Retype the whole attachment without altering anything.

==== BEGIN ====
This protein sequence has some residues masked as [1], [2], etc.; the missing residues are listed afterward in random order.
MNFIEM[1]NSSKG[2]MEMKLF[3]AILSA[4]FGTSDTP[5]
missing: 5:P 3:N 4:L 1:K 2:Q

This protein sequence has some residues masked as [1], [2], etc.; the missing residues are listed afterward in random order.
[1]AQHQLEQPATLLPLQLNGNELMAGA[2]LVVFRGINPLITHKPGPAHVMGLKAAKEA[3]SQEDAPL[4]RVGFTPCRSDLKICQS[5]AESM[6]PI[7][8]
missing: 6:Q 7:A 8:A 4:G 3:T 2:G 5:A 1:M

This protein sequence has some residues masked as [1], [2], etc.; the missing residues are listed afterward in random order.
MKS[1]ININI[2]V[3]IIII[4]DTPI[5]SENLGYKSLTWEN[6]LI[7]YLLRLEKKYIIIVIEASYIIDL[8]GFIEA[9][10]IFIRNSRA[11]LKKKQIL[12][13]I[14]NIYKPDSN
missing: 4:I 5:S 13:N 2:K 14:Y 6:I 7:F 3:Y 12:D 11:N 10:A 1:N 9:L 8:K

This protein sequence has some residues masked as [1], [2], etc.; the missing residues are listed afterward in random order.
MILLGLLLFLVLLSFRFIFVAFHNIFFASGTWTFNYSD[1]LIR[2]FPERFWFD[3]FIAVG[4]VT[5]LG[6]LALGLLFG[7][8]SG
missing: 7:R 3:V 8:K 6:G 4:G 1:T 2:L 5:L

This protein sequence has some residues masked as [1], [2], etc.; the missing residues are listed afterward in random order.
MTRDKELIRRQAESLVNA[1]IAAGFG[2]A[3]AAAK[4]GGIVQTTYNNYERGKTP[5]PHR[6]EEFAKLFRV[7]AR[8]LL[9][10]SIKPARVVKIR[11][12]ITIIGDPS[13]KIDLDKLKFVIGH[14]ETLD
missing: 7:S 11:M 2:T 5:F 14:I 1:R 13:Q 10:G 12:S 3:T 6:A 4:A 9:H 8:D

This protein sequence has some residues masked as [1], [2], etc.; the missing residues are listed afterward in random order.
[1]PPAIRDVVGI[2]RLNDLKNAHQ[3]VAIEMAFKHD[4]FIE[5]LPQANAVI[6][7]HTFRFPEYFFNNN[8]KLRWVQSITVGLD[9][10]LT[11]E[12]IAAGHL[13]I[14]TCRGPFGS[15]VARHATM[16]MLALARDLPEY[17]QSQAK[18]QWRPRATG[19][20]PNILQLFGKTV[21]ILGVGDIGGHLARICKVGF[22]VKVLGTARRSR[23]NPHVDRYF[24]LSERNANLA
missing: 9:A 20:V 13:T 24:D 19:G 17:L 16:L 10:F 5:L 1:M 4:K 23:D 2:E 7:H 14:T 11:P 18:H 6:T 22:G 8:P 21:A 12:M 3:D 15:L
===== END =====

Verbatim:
This protein sequence has some residues masked as [1], [2], etc.; the missing residues are listed afterward in random order.
MNFIEM[1]NSSKG[2]MEMKLF[3]AILSA[4]FGTSDTP[5]
missing: 5:P 3:N 4:L 1:K 2:Q

This protein sequence has some residues masked as [1], [2], etc.; the missing residues are listed afterward in random order.
[1]AQHQLEQPATLLPLQLNGNELMAGA[2]LVVFRGINPLITHKPGPAHVMGLKAAKEA[3]SQEDAPL[4]RVGFTPCRSDLKICQS[5]AESM[6]PI[7][8]
missing: 6:Q 7:A 8:A 4:G 3:T 2:G 5:A 1:M

This protein sequence has some residues masked as [1], [2], etc.; the missing residues are listed afterward in random order.
MKS[1]ININI[2]V[3]IIII[4]DTPI[5]SENLGYKSLTWEN[6]LI[7]YLLRLEKKYIIIVIEASYIIDL[8]GFIEA[9][10]IFIRNSRA[11]LKKKQIL[12][13]I[14]NIYKPDSN
missing: 4:I 5:S 13:N 2:K 14:Y 6:I 7:F 3:Y 12:D 11:N 10:A 1:N 9:L 8:K

This protein sequence has some residues masked as [1], [2], etc.; the missing residues are listed afterward in random order.
MILLGLLLFLVLLSFRFIFVAFHNIFFASGTWTFNYSD[1]LIR[2]FPERFWFD[3]FIAVG[4]VT[5]LG[6]LALGLLFG[7][8]SG
missing: 7:R 3:V 8:K 6:G 4:G 1:T 2:L 5:L

This protein sequence has some residues masked as [1], [2], etc.; the missing residues are listed afterward in random order.
MTRDKELIRRQAESLVNA[1]IAAGFG[2]A[3]AAAK[4]GGIVQTTYNNYERGKTP[5]PHR[6]EEFAKLFRV[7]AR[8]LL[9][10]SIKPARVVKIR[11][12]ITIIGDPS[13]KIDLDKLKFVIGH[14]ETLD
missing: 7:S 11:M 2:T 5:F 14:I 1:R 13:Q 10:G 12:S 3:T 6:A 4:A 9:H 8:D

This protein sequence has some residues masked as [1], [2], etc.; the missing residues are listed afterward in random order.
[1]PPAIRDVVGI[2]RLNDLKNAHQ[3]VAIEMAFKHD[4]FIE[5]LPQANAVI[6][7]HTFRFPEYFFNNN[8]KLRWVQSITVGLD[9][10]LT[11]E[12]IAAGHL[13]I[14]TCRGPFGS[15]VARHATM[16]MLALARDLPEY[17]QSQAK[18]QWRPRATG[19][20]PNILQLFGKTV[21]ILGVGDIGGHLARICKVGF[22]VKVLGTARRSR[23]NPHVDRYF[24]LSERNANLA
missing: 9:A 20:V 13:T 24:D 19:G 17:L 16:L 10:F 5:L 1:M 4:K 23:D 2:E 7:H 14:T 11:P 18:H 6:T 22:G 8:P 21:A 12:M 3:D 15:L